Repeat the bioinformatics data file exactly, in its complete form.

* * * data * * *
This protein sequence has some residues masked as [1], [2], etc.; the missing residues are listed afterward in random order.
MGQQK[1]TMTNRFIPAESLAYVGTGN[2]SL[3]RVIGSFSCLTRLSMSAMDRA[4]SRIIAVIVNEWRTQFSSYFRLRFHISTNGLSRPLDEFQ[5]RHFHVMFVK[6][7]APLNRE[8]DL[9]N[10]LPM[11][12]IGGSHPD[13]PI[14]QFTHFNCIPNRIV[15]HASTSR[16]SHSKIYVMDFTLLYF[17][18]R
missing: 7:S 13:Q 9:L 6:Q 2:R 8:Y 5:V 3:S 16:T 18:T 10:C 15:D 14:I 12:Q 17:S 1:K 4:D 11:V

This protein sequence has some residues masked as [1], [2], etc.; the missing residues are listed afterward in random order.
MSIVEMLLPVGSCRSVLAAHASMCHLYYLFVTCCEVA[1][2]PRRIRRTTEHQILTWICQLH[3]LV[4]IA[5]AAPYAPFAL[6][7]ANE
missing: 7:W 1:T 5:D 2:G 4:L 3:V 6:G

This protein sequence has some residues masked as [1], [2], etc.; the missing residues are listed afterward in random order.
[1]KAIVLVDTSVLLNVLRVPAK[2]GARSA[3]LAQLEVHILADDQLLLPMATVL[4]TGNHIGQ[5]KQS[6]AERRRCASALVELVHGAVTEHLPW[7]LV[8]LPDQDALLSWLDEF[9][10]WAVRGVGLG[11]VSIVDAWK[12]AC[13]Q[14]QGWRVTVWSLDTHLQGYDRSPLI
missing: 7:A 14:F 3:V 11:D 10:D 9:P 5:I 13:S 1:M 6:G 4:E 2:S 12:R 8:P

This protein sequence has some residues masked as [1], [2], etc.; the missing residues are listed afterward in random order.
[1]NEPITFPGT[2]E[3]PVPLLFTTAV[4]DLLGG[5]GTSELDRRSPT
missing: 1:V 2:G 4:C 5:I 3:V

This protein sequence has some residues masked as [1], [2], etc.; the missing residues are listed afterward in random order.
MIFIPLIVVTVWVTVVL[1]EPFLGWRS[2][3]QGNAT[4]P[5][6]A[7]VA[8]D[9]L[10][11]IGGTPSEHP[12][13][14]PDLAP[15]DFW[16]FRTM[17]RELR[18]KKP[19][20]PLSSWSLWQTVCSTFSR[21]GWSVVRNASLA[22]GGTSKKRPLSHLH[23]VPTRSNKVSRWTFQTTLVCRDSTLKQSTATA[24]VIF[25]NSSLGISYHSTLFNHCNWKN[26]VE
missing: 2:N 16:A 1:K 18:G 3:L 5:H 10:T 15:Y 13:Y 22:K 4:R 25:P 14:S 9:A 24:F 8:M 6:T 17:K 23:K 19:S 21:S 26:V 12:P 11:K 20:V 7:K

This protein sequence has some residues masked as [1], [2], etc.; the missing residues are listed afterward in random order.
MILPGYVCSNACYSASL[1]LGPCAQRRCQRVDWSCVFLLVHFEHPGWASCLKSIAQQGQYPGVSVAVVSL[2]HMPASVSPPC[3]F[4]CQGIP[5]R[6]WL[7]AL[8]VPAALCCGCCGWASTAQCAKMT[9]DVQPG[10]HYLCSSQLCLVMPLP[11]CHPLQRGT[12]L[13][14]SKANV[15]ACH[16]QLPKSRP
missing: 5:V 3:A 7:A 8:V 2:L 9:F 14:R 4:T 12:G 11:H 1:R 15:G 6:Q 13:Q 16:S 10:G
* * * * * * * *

This protein sequence has some residues masked as [1], [2], etc.; the missing residues are listed afterward in random order.
MGQQK[1]TMTNRFIPAESLAYVGTGN[2]SL[3]RVIGSFSCLTRLSMSAMDRA[4]SRIIAVIVNEWRTQFSSYFRLRFHISTNGLSRPLDEFQ[5]RHFHVMFVK[6][7]APLNRE[8]DL[9]N[10]LPM[11][12]IGGSHPD[13]PI[14]QFTHFNCIPNRIV[15]HASTSR[16]SHSKIYVMDFTLLYF[17][18]R
missing: 7:S 13:Q 9:L 6:Q 2:R 8:Y 5:V 3:S 16:T 18:T 10:C 15:D 14:I 12:Q 17:S 1:K 4:D 11:V

This protein sequence has some residues masked as [1], [2], etc.; the missing residues are listed afterward in random order.
MSIVEMLLPVGSCRSVLAAHASMCHLYYLFVTCCEVA[1][2]PRRIRRTTEHQILTWICQLH[3]LV[4]IA[5]AAPYAPFAL[6][7]ANE
missing: 7:W 1:T 5:D 2:G 4:L 3:V 6:G

This protein sequence has some residues masked as [1], [2], etc.; the missing residues are listed afterward in random order.
[1]KAIVLVDTSVLLNVLRVPAK[2]GARSA[3]LAQLEVHILADDQLLLPMATVL[4]TGNHIGQ[5]KQS[6]AERRRCASALVELVHGAVTEHLPW[7]LV[8]LPDQDALLSWLDEF[9][10]WAVRGVGLG[11]VSIVDAWK[12]AC[13]Q[14]QGWRVTVWSLDTHLQGYDRSPLI
missing: 7:A 14:F 3:V 11:D 10:D 9:P 5:I 13:S 1:M 6:G 4:E 2:S 12:R 8:P

This protein sequence has some residues masked as [1], [2], etc.; the missing residues are listed afterward in random order.
[1]NEPITFPGT[2]E[3]PVPLLFTTAV[4]DLLGG[5]GTSELDRRSPT
missing: 1:V 2:G 4:C 5:I 3:V

This protein sequence has some residues masked as [1], [2], etc.; the missing residues are listed afterward in random order.
MIFIPLIVVTVWVTVVL[1]EPFLGWRS[2][3]QGNAT[4]P[5][6]A[7]VA[8]D[9]L[10][11]IGGTPSEHP[12][13][14]PDLAP[15]DFW[16]FRTM[17]RELR[18]KKP[19][20]PLSSWSLWQTVCSTFSR[21]GWSVVRNASLA[22]GGTSKKRPLSHLH[23]VPTRSNKVSRWTFQTTLVCRDSTLKQSTATA[24]VIF[25]NSSLGISYHSTLFNHCNWKN[26]VE
missing: 2:N 16:A 1:K 18:G 3:L 5:H 10:T 15:Y 13:Y 22:K 4:R 25:P 14:S 9:A 24:F 8:M 6:T 17:K 23:K 19:S 21:S 26:V 12:P 11:K 20:V 7:K

This protein sequence has some residues masked as [1], [2], etc.; the missing residues are listed afterward in random order.
MILPGYVCSNACYSASL[1]LGPCAQRRCQRVDWSCVFLLVHFEHPGWASCLKSIAQQGQYPGVSVAVVSL[2]HMPASVSPPC[3]F[4]CQGIP[5]R[6]WL[7]AL[8]VPAALCCGCCGWASTAQCAKMT[9]DVQPG[10]HYLCSSQLCLVMPLP[11]CHPLQRGT[12]L[13][14]SKANV[15]ACH[16]QLPKSRP
missing: 5:V 3:A 7:A 8:V 2:L 9:F 14:R 4:T 12:G 11:H 1:R 15:G 6:Q 13:Q 16:S 10:G